Priest, Tanaka, and Weber (2015)

From Encyclopedia of Scientonomy
Jump to navigation Jump to search

Priest, Graham; Tanaka, Koji and Weber, Zachary. (2015) Paraconsistent Logic. In Zalta (Ed.) (2016). Retrieved from

Title Paraconsistent Logic
Resource Type collection article
Author(s) Graham Priest, Koji Tanaka, Zachary Weber
Year 2015
Collection Zalta (Ed.) (2016)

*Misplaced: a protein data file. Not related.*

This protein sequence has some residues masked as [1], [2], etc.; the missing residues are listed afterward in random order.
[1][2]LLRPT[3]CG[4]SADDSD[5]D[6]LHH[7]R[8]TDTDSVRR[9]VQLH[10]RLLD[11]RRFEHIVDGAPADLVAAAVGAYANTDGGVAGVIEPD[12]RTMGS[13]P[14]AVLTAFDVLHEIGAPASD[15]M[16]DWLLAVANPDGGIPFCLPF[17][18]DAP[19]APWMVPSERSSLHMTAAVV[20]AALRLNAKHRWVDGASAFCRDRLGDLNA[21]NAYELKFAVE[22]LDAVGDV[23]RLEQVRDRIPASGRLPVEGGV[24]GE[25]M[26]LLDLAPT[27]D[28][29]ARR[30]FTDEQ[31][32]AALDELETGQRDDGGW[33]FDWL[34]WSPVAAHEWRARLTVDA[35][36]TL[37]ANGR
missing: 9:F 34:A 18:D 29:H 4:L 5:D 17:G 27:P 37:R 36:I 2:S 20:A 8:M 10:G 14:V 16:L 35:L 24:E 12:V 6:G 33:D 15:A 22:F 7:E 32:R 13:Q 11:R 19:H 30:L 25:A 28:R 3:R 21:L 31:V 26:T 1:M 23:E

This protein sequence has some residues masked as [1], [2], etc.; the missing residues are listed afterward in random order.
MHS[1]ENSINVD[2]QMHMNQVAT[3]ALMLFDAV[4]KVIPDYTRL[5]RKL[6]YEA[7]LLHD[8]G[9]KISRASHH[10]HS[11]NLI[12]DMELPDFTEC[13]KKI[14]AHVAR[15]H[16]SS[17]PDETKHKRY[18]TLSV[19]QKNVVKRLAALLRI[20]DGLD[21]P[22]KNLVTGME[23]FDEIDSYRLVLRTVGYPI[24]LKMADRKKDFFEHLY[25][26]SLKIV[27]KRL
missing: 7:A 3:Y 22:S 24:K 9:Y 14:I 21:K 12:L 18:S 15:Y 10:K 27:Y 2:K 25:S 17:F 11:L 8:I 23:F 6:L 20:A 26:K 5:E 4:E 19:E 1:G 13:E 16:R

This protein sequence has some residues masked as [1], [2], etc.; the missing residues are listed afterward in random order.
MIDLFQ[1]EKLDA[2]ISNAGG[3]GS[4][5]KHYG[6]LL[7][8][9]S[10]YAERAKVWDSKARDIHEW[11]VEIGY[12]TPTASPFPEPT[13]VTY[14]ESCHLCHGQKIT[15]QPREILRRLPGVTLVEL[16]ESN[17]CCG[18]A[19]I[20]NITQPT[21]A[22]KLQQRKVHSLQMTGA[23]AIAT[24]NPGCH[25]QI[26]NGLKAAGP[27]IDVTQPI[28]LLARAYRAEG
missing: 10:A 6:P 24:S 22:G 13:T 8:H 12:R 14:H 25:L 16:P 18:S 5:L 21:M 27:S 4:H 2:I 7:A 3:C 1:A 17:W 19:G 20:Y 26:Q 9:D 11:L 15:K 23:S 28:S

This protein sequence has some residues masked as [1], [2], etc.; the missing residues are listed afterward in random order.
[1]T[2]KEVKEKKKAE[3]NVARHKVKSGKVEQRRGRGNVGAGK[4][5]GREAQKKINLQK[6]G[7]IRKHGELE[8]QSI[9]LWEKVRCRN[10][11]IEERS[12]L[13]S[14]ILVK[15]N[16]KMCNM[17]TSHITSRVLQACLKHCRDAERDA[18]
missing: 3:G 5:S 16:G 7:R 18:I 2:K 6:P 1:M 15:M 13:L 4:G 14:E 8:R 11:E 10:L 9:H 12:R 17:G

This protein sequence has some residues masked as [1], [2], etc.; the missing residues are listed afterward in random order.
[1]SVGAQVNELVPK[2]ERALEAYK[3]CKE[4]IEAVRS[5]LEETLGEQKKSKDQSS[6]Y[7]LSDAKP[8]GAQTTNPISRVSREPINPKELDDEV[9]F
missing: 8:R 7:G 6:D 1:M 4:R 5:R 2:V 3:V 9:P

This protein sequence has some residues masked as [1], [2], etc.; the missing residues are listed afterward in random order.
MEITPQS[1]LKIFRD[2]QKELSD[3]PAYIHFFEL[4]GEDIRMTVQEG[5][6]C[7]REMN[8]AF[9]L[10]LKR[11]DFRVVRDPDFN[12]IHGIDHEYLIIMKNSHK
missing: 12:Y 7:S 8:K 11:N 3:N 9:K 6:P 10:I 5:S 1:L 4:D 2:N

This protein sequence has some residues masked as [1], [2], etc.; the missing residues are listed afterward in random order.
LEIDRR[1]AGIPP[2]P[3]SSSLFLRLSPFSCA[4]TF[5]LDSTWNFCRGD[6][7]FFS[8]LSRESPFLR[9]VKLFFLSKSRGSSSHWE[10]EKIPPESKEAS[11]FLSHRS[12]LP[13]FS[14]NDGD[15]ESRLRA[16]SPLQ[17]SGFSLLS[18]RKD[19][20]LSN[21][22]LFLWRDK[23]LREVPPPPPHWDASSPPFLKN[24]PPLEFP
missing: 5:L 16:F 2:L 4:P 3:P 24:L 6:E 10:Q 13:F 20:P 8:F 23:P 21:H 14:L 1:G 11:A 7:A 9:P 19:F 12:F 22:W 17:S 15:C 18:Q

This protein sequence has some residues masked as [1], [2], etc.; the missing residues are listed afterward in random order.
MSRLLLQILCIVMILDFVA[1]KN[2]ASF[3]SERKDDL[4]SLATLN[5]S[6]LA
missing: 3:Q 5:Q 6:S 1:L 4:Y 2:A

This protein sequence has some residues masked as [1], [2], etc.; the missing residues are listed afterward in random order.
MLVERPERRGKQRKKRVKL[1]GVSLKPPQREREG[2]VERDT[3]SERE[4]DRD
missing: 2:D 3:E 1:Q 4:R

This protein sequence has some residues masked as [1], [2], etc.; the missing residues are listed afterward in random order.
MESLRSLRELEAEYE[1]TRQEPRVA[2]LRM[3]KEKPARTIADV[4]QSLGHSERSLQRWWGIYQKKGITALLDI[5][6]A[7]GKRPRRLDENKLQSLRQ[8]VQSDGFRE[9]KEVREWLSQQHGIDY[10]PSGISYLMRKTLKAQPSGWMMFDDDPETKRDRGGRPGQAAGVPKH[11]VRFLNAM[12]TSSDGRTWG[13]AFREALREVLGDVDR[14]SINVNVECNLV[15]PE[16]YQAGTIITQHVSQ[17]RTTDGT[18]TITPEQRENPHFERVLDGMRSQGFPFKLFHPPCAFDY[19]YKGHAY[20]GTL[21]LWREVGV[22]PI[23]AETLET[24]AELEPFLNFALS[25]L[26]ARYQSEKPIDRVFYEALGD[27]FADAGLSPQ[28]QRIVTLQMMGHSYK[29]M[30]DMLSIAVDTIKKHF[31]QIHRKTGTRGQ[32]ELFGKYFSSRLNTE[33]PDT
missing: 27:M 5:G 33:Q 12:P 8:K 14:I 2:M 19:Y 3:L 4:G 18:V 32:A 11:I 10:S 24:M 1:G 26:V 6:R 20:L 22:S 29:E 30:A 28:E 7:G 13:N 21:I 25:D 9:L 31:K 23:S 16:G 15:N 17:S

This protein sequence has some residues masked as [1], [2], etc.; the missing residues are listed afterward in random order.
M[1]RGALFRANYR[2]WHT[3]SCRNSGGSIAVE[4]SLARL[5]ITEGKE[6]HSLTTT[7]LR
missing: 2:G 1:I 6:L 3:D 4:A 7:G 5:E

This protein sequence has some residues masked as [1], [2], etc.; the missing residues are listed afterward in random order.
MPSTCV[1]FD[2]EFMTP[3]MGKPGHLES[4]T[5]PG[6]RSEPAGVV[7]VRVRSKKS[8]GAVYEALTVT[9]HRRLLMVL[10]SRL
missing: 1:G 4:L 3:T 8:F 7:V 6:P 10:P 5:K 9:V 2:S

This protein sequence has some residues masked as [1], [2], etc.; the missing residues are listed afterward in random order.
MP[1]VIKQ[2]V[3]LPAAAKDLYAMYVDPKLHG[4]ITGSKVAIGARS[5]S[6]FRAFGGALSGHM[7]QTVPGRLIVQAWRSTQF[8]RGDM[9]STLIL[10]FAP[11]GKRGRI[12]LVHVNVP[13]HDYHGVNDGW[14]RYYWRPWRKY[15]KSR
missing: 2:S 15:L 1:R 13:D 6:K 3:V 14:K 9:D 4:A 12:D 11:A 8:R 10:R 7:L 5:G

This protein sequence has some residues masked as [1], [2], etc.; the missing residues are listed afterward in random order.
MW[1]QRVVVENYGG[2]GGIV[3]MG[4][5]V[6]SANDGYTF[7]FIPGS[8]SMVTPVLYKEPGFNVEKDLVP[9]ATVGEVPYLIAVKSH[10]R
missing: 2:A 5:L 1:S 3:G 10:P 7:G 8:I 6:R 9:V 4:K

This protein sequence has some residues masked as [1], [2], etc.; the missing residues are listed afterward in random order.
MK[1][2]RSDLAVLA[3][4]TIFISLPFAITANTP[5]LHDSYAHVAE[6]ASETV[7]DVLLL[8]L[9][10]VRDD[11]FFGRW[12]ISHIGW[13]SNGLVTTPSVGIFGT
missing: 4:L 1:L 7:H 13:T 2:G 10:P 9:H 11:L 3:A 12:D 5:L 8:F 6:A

The contemporary logical orthodoxy has it that, from contradictory premises, anything can be inferred. Let ⊨ be a relation of logical consequence, defined either semantically or proof-theoretically. Call ⊨ explosive if it validates {A , ¬A} ⊨ B for every A and B (ex contradictionequodlibet (ECQ)). Classical logic, and most standard ‘non-classical’ logics too such as intuitionist logic, are explosive. Inconsistency, according to received wisdom, cannot be coherently reasoned about. Paraconsistent logic challenges this orthodoxy. A logical consequence relation, ⊨, is said to be paraconsistent if it is not explosive. Thus, if ⊨ is paraconsistent, then even if we are in certain circumstances where the available information is inconsistent, the inference relation does not explode into triviality. Thus, paraconsistent logic accommodates inconsistency in a sensible manner that treats inconsistent information as informative. The prefix ‘para’ in English has two meanings:‘quasi’ (or ‘similar to, modelled on’) or ‘beyond’. When the term ‘paraconsistent’ was coined by Miró Quesada at the Third Latin America Conference on Mathematical Logic in 1976, he seems to have had the first meaning in mind. Many paraconsistent logicians, however, have taken it to mean the second, which provided different reasons for the development of paraconsistent logic as we will see below. This article is not meant to be a complete survey of paraconsistent logic. The aim is to provide some aspects and features of the field that are philosophically salient.